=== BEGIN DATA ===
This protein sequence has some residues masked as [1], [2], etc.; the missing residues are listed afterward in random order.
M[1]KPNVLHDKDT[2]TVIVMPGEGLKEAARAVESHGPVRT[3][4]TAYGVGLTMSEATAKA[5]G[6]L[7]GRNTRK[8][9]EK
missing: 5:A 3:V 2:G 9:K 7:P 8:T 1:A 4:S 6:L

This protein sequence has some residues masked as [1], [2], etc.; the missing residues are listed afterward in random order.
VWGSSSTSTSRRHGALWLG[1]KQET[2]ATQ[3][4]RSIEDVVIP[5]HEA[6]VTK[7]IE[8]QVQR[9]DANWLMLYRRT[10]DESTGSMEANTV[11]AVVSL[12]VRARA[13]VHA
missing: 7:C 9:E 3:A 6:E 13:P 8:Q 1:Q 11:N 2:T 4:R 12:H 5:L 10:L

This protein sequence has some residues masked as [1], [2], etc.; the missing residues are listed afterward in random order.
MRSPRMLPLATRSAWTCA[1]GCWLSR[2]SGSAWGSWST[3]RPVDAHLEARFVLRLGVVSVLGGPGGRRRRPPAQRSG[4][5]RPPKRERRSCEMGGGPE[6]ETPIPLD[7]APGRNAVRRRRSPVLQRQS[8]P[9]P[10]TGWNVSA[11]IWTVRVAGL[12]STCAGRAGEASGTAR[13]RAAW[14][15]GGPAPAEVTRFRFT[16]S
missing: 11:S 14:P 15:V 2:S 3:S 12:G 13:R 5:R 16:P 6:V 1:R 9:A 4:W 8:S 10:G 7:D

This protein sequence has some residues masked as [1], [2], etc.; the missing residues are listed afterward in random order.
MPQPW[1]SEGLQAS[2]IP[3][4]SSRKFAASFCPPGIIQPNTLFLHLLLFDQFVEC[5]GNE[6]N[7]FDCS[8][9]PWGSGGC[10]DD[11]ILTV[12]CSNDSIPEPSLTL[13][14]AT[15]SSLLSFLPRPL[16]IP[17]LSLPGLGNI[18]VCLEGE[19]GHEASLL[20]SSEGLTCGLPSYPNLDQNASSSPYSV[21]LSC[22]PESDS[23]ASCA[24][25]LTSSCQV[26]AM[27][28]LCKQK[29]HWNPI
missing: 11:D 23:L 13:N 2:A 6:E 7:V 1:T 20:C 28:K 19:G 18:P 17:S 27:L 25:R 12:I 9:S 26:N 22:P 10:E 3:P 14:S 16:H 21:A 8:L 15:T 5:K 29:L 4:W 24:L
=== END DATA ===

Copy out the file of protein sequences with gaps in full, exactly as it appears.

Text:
This protein sequence has some residues masked as [1], [2], etc.; the missing residues are listed afterward in random order.
M[1]KPNVLHDKDT[2]TVIVMPGEGLKEAARAVESHGPVRT[3][4]TAYGVGLTMSEATAKA[5]G[6]L[7]GRNTRK[8][9]EK
missing: 5:A 3:V 2:G 9:K 7:P 8:T 1:A 4:S 6:L

This protein sequence has some residues masked as [1], [2], etc.; the missing residues are listed afterward in random order.
VWGSSSTSTSRRHGALWLG[1]KQET[2]ATQ[3][4]RSIEDVVIP[5]HEA[6]VTK[7]IE[8]QVQR[9]DANWLMLYRRT[10]DESTGSMEANTV[11]AVVSL[12]VRARA[13]VHA
missing: 7:C 9:E 3:A 6:E 13:P 8:Q 1:Q 11:N 2:T 4:R 12:H 5:L 10:L

This protein sequence has some residues masked as [1], [2], etc.; the missing residues are listed afterward in random order.
MRSPRMLPLATRSAWTCA[1]GCWLSR[2]SGSAWGSWST[3]RPVDAHLEARFVLRLGVVSVLGGPGGRRRRPPAQRSG[4][5]RPPKRERRSCEMGGGPE[6]ETPIPLD[7]APGRNAVRRRRSPVLQRQS[8]P[9]P[10]TGWNVSA[11]IWTVRVAGL[12]STCAGRAGEASGTAR[13]RAAW[14][15]GGPAPAEVTRFRFT[16]S
missing: 11:S 14:P 15:V 2:S 3:S 12:G 13:R 5:R 16:P 6:V 1:R 9:A 4:W 8:S 10:G 7:D

This protein sequence has some residues masked as [1], [2], etc.; the missing residues are listed afterward in random order.
MPQPW[1]SEGLQAS[2]IP[3][4]SSRKFAASFCPPGIIQPNTLFLHLLLFDQFVEC[5]GNE[6]N[7]FDCS[8][9]PWGSGGC[10]DD[11]ILTV[12]CSNDSIPEPSLTL[13][14]AT[15]SSLLSFLPRPL[16]IP[17]LSLPGLGNI[18]VCLEGE[19]GHEASLL[20]SSEGLTCGLPSYPNLDQNASSSPYSV[21]LSC[22]PESDS[23]ASCA[24][25]LTSSCQV[26]AM[27][28]LCKQK[29]HWNPI
missing: 11:D 23:L 13:N 2:A 6:E 7:V 1:T 20:C 28:K 19:G 18:P 17:S 27:L 25:R 12:I 9:S 26:N 22:P 10:E 3:P 14:S 16:H 21:A 8:L 15:T 5:K 29:L 4:W 24:L